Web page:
CIGNA Dental recently announced that it will expand its Oral Health Integration Program to promote the treatment of gum disease for members with diabetes and cardiovascular disease by adding two new initiatives.
CIGNA Dental has also created a clinical advisory panel to guide the creation of innovative coverage options for emerging issues of medical/dental integration, new developing dental technologies, and evidence-based strategies.
Beginning July 1, 2006, CIGNA Dental members who are also enrolled in CIGNA HealthCare's disease management programs for diabetes and cardiac care, will be eligible to receive 100 percent reimbursement for the costs associated with periodontal maintenance, scaling, and root planing. These new programs expand upon the previously launched CIGNA Dental Oral Health Maternity Program (SM) (OHMP), which provides greater benefits for members enrolled in both CIGNA medical and dental coverage during pregnancy. These plans have been designed to help eliminate cost as a barrier to receiving appropriate treatment.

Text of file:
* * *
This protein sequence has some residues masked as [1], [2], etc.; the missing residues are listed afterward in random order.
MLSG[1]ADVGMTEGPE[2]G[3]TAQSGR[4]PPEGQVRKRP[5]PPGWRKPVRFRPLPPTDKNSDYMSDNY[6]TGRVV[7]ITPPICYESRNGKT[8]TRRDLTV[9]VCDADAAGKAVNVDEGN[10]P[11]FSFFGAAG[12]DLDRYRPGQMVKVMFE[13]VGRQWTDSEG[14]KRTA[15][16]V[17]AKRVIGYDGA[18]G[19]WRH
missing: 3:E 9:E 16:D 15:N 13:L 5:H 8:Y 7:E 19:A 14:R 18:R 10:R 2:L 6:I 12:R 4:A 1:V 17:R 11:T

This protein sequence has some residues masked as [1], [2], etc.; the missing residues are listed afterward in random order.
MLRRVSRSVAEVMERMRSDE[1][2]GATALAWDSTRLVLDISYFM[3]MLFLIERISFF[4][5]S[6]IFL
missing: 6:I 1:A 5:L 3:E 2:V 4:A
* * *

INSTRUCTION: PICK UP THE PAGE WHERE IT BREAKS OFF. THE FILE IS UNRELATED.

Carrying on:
The Oral Health Diabetes and Cardiovascular Programs were created to address evidence demonstrating a link between oral and systemic health conditions. It has been shown that patients with diabetes are more prone to infection and are at greater risk for gum disease. This can then increase the time a diabetic's blood sugar remains heightened. Studies have proven that when the periodontal disease was treated, patients experienced a significant improvement in the ability to manage their blood sugar.
Also, there is growing evidence that shows people with periodontal disease to be at greater risk for heart disease and stroke. Caused by bacterial by-products from gum tissue that enter the blood stream and cause blood clots, periodontal disease increases the likelihood that these clots may build in the heart and arteries.
With substantial costs accruing in treating both diabetes and heart disease nationwide, these programs offer a cost-effective means of preventive treatment, which should help reduce the amount spent each year on combating the effects of these diseases heightened by periodontal disease.
Source: ADHA Web site; accessed June 26, 2006, and SOURCE: CIGNA Dental www.cigna.com